A Review of Vladimir Pištalo’s
Originally published in the Philadelphia Inquirer on May 17th, 2015
Tesla: A Portrait with Masks
By Vladimir Pištalo
452 pp. $18
Among the late-nineteenth-century luminaries who accelerated the world into irreversible modernity, few were as literally electrifying as the Serbian-American inventor and engineer Nikola Tesla. A futurist, showman, and quintessential mad scientist, Tesla was the main impetus behind alternating current, which allowed energy to be transferred easily over long distances, and his public persona dramatically engaged a world that was eager to be dazzled by shimmering spectacle, forcefully rushing the age of the horse and buggy toward both enlightenment and calamity. With his newly translated novel Tesla: A Portrait with Masks, Serbian writer Vladimir Pištalo takes on the man and the myth to create a novel of scintillating luster and wide-ranging resonance.
Rounding up all the usual fin de siècle suspects—Thomas Edison, George Westinghouse, Mark Twain, Sigmund Freud, and dozens of others—Pištalo charts Tesla’s rainbow arc from obscurity to international fame and almost completely back again, infusing the historical happenings with rich poetry and unique vision. Structurally, this is a fairly conventional historical novel, written almost entirely in short declarative sentences, but Pištalo casts it through a dreamy and often surreal inner reflectiveness that weaves it all into a dazzling yarn. Like Tesla, who didn’t believe in Einstein’s relativity, Pištalo never truly bends time/space in his narrative, and so despite the modernist subject matter, the novel’s greatest pleasures are actually in his time-tested approaches to character and development, at which he excels. The repulsive Edison, the warmly doddering Twain, the terrifying J.P. Morgan, and the brilliant, bizarre, and baffling Tesla all come alive and spark off of each other to luminous effect, taking the reader on a grand tour of the electric age’s highlights.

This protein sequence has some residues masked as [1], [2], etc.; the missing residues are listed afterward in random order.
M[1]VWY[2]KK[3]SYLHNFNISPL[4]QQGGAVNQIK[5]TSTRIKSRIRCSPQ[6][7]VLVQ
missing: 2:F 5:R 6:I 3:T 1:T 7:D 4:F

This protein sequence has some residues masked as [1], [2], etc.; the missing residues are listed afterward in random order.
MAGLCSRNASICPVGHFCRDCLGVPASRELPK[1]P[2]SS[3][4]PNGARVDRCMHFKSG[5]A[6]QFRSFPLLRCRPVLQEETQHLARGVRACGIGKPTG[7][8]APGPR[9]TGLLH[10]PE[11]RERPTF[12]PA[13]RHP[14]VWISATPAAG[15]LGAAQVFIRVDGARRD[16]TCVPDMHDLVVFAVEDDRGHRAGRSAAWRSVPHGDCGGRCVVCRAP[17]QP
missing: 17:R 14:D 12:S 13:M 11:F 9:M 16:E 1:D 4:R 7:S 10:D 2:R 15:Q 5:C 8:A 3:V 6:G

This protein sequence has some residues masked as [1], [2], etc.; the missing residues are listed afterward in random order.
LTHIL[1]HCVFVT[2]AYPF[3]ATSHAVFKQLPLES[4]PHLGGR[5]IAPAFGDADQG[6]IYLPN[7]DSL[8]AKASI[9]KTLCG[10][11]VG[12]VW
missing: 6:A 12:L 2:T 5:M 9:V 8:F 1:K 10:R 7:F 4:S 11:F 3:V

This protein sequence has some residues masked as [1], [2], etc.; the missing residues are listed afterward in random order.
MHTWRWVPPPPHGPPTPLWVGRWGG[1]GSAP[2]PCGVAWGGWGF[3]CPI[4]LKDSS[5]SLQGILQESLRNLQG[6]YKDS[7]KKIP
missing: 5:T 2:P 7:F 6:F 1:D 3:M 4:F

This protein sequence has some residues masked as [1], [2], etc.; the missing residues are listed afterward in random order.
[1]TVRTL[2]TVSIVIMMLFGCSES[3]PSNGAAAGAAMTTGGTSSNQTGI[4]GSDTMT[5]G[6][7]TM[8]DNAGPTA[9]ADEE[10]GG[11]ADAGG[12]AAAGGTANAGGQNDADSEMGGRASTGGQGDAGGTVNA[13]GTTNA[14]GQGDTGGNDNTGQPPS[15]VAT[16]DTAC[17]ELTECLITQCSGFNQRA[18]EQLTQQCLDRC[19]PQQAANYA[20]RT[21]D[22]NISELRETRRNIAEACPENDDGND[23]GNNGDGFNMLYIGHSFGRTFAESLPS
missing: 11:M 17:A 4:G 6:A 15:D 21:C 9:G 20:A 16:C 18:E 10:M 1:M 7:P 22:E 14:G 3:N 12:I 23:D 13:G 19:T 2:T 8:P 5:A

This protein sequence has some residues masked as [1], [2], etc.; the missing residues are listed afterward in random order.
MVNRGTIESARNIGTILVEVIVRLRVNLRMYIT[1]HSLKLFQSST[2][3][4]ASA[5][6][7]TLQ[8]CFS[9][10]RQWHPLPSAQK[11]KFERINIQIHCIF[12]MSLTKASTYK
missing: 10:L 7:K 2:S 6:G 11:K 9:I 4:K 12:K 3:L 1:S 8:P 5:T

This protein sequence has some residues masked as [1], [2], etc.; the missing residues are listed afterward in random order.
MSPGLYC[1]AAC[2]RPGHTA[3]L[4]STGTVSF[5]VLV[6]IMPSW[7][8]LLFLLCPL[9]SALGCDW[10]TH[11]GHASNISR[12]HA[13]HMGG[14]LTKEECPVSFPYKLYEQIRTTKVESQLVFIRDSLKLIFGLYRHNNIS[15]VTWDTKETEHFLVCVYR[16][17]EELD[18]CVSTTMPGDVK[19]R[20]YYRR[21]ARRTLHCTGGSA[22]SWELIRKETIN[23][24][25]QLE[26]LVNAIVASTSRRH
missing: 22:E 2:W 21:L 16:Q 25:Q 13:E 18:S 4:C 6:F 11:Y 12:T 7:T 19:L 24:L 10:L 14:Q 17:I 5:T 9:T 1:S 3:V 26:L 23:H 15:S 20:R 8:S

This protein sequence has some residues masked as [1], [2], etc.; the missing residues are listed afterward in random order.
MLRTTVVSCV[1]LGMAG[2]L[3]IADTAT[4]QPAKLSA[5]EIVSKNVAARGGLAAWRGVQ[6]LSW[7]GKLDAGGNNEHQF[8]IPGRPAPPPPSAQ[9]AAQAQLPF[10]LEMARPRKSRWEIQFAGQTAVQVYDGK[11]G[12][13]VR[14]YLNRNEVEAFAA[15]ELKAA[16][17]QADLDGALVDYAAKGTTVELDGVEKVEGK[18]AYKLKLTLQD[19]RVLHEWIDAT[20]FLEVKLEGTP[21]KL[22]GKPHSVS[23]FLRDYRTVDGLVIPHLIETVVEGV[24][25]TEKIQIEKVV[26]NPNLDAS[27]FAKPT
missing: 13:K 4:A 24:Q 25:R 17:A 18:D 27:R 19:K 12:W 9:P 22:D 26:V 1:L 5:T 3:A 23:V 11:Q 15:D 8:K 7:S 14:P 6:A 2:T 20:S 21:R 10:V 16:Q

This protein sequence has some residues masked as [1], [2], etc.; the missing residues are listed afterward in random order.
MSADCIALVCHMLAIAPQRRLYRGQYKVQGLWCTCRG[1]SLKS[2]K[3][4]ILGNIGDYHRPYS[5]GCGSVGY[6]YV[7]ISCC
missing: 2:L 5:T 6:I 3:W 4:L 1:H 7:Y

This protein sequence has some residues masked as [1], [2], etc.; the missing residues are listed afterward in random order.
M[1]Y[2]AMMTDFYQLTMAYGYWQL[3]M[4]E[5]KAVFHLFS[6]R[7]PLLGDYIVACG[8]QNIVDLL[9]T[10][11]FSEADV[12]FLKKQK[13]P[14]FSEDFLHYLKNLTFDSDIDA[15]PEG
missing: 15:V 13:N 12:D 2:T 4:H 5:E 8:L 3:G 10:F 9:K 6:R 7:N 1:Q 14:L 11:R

Pištalo doesn’t just dwell among the stars, however. His most vivid and moving portrayals are of the under-side of life, of the people left behind in Europe, and especially of the workers toiling in the sewers beneath the towers of the American wealthy. After being swindled by Edison and then squeezed out of his own company by unscrupulous backers, Tesla finds himself digging ditches in New York, and his vivid, loving, brutal, and unsentimentally drawn fellow laborers approach a Twain-like richness of humanity and tragedy. Mirroring all of this, Tesla’s own under-side shadows him constantly, repeatedly pulling him down from the heights that he can’t help from destructively overshooting. Likewise, he can’t restrain the modern world that he’s helped to call into existence and that to his horror is rushing toward unprecedented global conflict.
While Pištalo’s grasp of the time period’s movements and undercurrents are deeply nuanced, his portrayals of Tesla’s actual scientific advances aren’t always entirely convincing. In lieu of technical detail, he loads the narrative with metaphor, focusing on the philosophical and literary resonances of each new development. At turns Tesla is a cypher for Prometheus, the biblical Jacob, Don Quixote, Milton’s Satan, Byron’s Manfred, and Mary Shelley’s Frankenstein, which can all be a bit much as Pištalo begins simply referring to Tesla by these names. Nevertheless, as a meditation on humanity’s dually creative and self-destructive nature, this highly polished novel serves as a classic literary mirror of who we are and where we’re heading.